In early August, he stopped by the hardware store again – this time with his girlfriend in tow. He needed some outdoor lightbulbs for a party his parents were having to celebrate their anniversary. “If you want to come by and say hi, stop over tomorrow night,” he said. As they left, his girlfriend turned her head and giggled as she waved goodbye.
I never went. The last thing I wanted to do was feel awkward around a bunch of people I didn’t know, including his girlfriend. And speaking of girlfriend …
Calvin called me up a few days later. I could tell he was disappointed that I didn’t show up to the party. “Let’s hangout man – what are you up to tonight?” he asked in a friendly voice. I didn’t have shit going on so I invited him over to my house.
That’s when it all happened …
The evening he came over, he shared with me that his girlfriend told him that that I was gay. I have no idea how she knew this or if it was just that obvious but apparently, his girlfriend knew. Her stupid little giggle at the hardware store that day suddenly made sense. Of course she knew. Girls almost always do.
I denied it of course – I was too afraid to admit anything like that, let alone that I was massively attracted to him.
“What do you get out of it?” I remember him asking me out of nowhere
I can’t tell you how it happened or even why it happened but at some point, the conversation turned into something physical. All of this was taking place in my parent’s home, in my bedroom. Needless to say, I was nervous as hell and excited at the same time.
As he unbuttoned his jeans, I can remember thinking how surreal things seemed. Was this really happening?
With my bedroom door locked, we quietly took turns going down on one another, with him seeming to be more experienced than he should be. And afterwards, when we were done, he made some more bro-talk and then took off.
On that first encounter with him, there was no kissing, no hugging, and no real affection. In fact, it was pretty darn transactional.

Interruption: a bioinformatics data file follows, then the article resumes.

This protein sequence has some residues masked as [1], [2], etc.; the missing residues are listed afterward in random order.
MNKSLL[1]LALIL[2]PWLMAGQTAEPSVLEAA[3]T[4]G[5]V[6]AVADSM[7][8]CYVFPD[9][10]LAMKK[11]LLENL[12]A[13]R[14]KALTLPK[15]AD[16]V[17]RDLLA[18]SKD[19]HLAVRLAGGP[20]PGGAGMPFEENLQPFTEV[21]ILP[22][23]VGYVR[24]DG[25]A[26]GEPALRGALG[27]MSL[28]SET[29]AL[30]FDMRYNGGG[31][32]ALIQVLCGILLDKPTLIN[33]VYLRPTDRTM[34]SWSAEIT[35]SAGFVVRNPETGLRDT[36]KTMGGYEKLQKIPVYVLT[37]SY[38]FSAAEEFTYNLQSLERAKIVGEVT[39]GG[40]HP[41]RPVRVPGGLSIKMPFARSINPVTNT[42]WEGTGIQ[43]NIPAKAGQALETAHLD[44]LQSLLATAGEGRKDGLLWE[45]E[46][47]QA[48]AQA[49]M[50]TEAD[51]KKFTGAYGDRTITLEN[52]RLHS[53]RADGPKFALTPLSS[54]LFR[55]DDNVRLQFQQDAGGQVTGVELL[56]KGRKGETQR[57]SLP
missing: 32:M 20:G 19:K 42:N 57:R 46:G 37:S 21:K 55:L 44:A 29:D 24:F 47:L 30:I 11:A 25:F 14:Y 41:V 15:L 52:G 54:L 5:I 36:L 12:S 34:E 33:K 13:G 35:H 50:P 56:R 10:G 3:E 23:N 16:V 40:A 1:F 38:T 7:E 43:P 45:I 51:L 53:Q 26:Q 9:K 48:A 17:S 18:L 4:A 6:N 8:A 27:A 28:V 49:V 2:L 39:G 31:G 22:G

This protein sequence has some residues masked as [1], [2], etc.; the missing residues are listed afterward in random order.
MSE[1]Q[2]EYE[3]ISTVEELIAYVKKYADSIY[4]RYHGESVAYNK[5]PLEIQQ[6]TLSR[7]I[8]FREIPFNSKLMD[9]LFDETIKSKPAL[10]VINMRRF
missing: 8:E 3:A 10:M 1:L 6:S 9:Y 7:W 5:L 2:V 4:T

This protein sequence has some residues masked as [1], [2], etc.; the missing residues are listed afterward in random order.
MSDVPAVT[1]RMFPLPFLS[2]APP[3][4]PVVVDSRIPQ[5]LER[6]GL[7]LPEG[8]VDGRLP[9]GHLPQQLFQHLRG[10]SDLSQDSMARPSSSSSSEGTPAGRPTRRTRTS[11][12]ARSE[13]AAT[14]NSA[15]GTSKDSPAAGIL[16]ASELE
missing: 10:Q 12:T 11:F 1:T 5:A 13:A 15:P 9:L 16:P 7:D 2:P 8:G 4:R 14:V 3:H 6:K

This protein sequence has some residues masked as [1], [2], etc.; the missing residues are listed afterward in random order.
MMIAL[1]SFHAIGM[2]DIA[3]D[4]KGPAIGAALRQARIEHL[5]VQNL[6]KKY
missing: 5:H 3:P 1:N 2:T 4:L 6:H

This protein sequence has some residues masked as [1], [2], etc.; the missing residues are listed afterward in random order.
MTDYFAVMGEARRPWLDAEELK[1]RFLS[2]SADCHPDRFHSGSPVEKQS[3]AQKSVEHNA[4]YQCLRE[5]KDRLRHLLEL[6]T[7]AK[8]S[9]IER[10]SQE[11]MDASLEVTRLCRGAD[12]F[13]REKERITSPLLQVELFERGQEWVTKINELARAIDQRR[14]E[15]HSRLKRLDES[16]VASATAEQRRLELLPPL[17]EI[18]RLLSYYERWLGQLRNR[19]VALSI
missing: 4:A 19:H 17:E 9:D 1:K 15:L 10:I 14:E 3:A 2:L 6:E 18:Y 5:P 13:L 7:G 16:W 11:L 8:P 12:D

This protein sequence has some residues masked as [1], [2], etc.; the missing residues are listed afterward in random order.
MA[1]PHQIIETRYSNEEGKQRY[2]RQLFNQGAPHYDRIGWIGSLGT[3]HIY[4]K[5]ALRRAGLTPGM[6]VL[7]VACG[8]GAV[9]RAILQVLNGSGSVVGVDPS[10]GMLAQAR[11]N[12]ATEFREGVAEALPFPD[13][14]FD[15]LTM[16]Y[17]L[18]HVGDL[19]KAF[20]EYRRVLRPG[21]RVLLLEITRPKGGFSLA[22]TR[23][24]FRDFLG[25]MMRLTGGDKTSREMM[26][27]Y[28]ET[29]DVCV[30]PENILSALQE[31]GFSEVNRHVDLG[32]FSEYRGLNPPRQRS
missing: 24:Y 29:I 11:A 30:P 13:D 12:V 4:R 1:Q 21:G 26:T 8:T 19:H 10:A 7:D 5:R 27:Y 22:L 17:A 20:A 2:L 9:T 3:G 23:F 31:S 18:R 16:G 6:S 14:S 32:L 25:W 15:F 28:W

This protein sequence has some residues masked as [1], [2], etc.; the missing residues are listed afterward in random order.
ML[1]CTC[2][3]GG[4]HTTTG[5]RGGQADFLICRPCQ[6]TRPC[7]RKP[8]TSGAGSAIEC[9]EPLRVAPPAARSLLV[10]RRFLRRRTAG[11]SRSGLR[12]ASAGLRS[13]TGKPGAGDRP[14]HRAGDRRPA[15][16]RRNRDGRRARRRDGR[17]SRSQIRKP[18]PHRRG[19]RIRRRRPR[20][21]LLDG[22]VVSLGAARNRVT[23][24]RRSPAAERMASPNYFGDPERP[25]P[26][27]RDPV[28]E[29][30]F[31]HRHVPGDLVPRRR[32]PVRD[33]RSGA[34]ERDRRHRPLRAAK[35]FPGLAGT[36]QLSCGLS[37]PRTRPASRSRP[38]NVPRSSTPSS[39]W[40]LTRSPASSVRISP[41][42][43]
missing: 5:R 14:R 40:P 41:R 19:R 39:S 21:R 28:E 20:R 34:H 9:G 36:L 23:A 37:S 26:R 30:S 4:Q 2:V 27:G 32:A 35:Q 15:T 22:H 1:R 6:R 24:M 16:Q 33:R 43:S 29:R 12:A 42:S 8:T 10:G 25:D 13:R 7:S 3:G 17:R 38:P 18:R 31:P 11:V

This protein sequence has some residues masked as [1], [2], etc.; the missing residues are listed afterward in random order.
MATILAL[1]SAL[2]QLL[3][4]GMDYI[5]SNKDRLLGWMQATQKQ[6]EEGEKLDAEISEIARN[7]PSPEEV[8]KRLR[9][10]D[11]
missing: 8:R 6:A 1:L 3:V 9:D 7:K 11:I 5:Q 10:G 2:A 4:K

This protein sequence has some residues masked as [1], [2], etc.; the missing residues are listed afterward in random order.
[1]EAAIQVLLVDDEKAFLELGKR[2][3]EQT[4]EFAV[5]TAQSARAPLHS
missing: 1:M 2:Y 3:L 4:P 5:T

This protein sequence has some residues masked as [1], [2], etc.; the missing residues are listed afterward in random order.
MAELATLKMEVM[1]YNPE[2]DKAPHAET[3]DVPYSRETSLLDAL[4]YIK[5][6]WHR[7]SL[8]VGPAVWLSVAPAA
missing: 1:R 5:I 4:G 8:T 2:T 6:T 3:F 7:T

But in those last remaining weeks of August, just before we both took off to our respective colleges, we would hookup several more times. We never did anything more than oral but we did make out once and there were some other forms of exploring. Looking back, it was all pretty innocent.
“What do you get out of it?”
Anyway, after college, I really never saw him again. I moved to the big city and lost myself among the masses. Not unlike a lot of gays I am sure.
When Facebook came along, I would occasionally pull him up to see what he looked like. He appeared much as I had remembered him over the years, save some wrinkles and graying hair. And yep, he was still handsome.
I never friended him – or even “followed” him.
Fast forward to our 25-year high school anniversary reunion. The organizer sent me a personalized invite and encouraged me to attend. In the past, I always blew these events off because I just felt I would be perpetuating a lie. “Everyone is accepted – please make an effort to come,” she encouraged.
The world has changed so much in the past several years. Gay people more and more are being embraced by society and same sex relationships are no longer hidden. In fact, I wasn’t hiding mine anymore. You see, I’ve been married now for several years to a wonderful man who makes me very happy.
But apparently, Calvin must feel guilt over what we did so many years ago. That’s about the only reason I can come up with regarding why he sent me that gay-shaming message.
I had heard through the grapevine that he was on his second marriage and that he had some kids. A few people also said he was big into church and considered himself “born again”.
I wondered if he was living a lie and if my presence at the reunion was just too much for him?
My hubby knows everything about me, including my now ancient hookups with Calvin. And so when we went to the reunion together, he made sure that I pointed him out. “You had a crush on that?” he joked.
Old friends I hadn’t seen in years welcomed us in a swarm. We felt totally accepted – even celebrated. It was kind of overwhelming. “You two are such a cute couple,” said one of the girls I went to biology class with.
It seemed like we were the life of the party – or the funky, cool gay couple that people wanted to be near. Either way, it was great. And what was really cool was that we wern’t the only gays there.
During all of this, Calvin seemed to act like I didn’t exist. As he mingled with his old jock friends and relived glory days gone by, I would occasionally see him staring in my direction. He was with his wife, who I must say looked beautiful.
That’s why when I went to the bar to get a glass of wine, I was stunned to see him following quickly behind.
As I tipped the server for the drink and turned to walk away, Calvin stepped in front of me and said, “Hey, it’s good to see you. Sorry about the stupid meesage I sent. We should hang out some time buddy.”
I simply said, “Good to see you. I need to get going.”
Since the reunion, I’ve blocked him on Facebook. My days of living a lie or being gay shamed are over. So is my attraction to Calvin.
*name changed to cloak identity.